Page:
As in the above example incorporating one-way hash functions, the game software contains n blocks 314 of software instructions, where each block 314 has an associated hash value h1 . . . hn and the entire set of instructions has a master hash value hm computed by applying the individual hash values h1 . . . hn to a one-way hash function. The hash value of each block may be determined with the same or a different one-way hash function. One of the blocks 314 may contain a list of all hash values for the other blocks, the master hash value hm, and the hash function or functions used for calculating each block hash value and the master hash value. As described above, the master hash value hm may be stored in the game software instructions, or can be input by the player into the game computer 14 at the start of a game. Thus, the master hash value hm is checked at game start by initially computing the master hash value hnewm from the values h1 . . . hn to determine whether it matches the value which is either stored in the instructions or input by the player. If the interposing device was used to modify any of the instructions, the computed master hash value hnewm will not match the input master hash value at the game start. To ensure that the interposing device does not subsequently alter software instructions as they are loaded into RAM, the game software 15 contains instructions that direct the CPU 27 to compute the hash value hnewj of each block j as it is to be replaced in RAM, and a recalculated master hash value hnewm based upon the new hash value for block j and the known hash values of all the other blocks. The calculated master hash value hnewm is then compared to the known master hash value hm in the hash block. If at any time a discrepancy is found, the game software 15 may instruct the game computer 14 to disable the game software 15, or generate a tampering indication that is included in the authenticatable outcome message AOM. In this connection, the hash values h1 . . . hn and hm, the one-way hash functions, and the instructions for checking the game software instructions in this manner may reside in a ROM chip internally associated with the game computer 14. Thus, although the protocol is essentially the same, no "security" instructions are executed from the game software 15 itself.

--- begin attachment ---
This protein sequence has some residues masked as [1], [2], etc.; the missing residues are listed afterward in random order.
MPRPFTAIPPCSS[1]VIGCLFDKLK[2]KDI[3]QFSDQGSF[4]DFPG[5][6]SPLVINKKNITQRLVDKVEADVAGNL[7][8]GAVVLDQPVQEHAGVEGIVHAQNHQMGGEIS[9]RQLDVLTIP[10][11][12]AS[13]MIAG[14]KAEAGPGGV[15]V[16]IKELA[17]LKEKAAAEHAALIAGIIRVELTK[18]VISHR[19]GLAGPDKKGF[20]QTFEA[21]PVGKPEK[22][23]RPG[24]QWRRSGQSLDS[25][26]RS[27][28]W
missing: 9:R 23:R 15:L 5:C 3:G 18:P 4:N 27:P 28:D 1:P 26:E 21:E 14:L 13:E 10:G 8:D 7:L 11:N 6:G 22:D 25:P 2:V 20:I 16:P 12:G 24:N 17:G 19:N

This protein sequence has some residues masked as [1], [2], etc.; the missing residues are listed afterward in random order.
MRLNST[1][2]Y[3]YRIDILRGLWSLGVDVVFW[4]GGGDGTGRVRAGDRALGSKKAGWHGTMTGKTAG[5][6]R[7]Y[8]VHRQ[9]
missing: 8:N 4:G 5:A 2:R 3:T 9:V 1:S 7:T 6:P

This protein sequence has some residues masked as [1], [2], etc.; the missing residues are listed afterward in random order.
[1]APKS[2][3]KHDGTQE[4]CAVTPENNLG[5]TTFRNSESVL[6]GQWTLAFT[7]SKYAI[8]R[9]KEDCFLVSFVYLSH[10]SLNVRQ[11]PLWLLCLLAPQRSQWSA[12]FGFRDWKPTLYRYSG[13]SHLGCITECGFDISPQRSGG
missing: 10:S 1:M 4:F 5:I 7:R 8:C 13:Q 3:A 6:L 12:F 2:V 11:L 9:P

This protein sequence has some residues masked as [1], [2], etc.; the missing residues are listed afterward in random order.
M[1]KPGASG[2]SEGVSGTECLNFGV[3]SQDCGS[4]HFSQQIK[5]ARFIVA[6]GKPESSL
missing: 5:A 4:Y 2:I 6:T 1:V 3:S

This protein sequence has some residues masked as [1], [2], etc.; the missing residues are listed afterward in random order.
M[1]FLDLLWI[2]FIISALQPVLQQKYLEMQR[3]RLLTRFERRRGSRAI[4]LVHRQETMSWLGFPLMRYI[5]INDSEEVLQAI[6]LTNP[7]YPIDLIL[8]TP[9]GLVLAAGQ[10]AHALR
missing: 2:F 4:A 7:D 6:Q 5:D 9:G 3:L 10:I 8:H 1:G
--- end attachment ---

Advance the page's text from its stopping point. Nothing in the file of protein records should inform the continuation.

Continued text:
Another solution to the interposing device problem resides in the use of an authentication protocol to enable the game software to run in the game computer 14. In this connection, the game software instructions stored in the ROM of the game cartridge may be made authenticatable where the game computer 14 authenticates the instructions prior to executing the program. This can be implemented by encrypting the software instructions with a secret key by the game developer, thereby requiring that the game computer 14 decrypt the encrypted game software instructions with the corresponding public key prior to execution of the game program. The instructions and algorithm(s) for performing the decryption process reside in a ROM chip (not shown) in the game computer 14. The game software instructions are encrypted in blocks. Before each block is executed in the RAM of the game computer 14, it is decrypted by the CPU 27 with the algorithm(s) and keys stored in the ROM chip. If an interposing device is used to make changes to the game software instructions, the authentication process implemented by decrypting the encrypted game software instructions with the public key will reveal unintelligible commands and the game program will be altered. This alteration may be detected by a security program in the ROM chip and used to disable the game software 15 and/or incorporated into the authenticatable outcome message AOM to indicate tampering.